Mosquitoons: The innovative mosquito repellent Johnson & Johnson sold over a century ago
Buzzz. It’s a familiar warm-weather nuisance: mosquitoes. In the early 1900s, the pests also transmitted serious diseases, so the company produced an in-home fumigator designed to repel the insects.
Summer is traditionally a time for beach days, barbecues, late sunsets and that other harbinger of the season—mosquitoes.
Today, the insects are mostly an annoyance for the majority of people living in the U.S., where the risk of contracting the Zika virus is thankfully low. But at the turn of the 20th century, mosquitoes were a serious public health concern in America, when diseases like malaria were a problem, and antibiotics and vaccines weren’t readily available.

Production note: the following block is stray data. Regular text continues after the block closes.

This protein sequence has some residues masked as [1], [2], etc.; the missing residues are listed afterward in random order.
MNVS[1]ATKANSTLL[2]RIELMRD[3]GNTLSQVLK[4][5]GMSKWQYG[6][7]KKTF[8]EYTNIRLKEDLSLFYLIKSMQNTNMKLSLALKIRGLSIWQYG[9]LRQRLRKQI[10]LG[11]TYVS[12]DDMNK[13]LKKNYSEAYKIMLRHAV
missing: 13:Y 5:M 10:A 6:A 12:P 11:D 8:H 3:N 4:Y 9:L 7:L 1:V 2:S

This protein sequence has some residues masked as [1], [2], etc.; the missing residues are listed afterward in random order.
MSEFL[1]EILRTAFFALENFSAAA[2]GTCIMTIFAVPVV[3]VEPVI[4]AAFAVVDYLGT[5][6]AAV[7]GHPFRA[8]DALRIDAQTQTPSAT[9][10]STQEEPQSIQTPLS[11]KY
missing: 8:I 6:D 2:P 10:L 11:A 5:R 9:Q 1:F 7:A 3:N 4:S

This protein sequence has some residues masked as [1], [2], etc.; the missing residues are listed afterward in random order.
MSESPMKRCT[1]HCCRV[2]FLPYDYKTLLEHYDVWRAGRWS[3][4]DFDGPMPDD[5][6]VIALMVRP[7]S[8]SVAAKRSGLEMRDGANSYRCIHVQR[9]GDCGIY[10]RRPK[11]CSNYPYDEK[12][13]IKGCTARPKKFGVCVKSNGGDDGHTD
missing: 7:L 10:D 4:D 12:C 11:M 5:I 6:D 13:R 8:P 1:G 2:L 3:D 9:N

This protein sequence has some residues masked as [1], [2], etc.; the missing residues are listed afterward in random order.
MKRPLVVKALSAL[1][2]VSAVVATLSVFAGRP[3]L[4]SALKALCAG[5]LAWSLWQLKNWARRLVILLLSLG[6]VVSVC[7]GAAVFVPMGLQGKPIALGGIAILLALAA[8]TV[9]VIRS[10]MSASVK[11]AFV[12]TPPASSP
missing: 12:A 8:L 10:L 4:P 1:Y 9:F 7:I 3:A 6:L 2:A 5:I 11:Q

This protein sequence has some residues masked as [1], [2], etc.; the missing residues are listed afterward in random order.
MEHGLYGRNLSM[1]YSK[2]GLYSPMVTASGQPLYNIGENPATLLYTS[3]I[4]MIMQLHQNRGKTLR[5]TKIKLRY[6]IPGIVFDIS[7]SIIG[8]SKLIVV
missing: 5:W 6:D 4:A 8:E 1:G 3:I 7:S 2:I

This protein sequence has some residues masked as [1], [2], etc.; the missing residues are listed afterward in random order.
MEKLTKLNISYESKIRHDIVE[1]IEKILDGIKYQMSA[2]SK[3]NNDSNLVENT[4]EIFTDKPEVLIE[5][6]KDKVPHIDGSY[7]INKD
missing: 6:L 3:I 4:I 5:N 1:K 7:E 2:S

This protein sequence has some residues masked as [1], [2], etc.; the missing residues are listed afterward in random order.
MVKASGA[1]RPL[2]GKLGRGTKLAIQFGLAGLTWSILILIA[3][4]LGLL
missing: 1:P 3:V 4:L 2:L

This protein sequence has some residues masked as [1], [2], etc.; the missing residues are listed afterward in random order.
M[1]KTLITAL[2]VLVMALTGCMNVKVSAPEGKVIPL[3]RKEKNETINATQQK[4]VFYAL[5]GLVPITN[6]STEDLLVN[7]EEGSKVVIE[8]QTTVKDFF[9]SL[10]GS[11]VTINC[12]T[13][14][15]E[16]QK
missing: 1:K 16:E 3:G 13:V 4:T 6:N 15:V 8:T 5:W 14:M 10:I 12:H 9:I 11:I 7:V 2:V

At the time, window screens were the main way people could keep mosquitoes out, but they provided less than adequate protection.
Enter Mosquitoons: an in-home disinfectant fumigator that Johnson & Johnson introduced in 1902.
“The product was designed to kill mosquitoes and the germs they carried into the house,” explains company historian Margaret Gurowitz.
The kit contained small candles that could be set on a plate, and the fumes produced would eliminate disease-carrying insects or drive them away.
Mosquitoons was one of many in-home fumigators that were sold at the time, enabling consumers to take action to help keep their families healthy—a mission Johnson & Johnson carries forth to this day.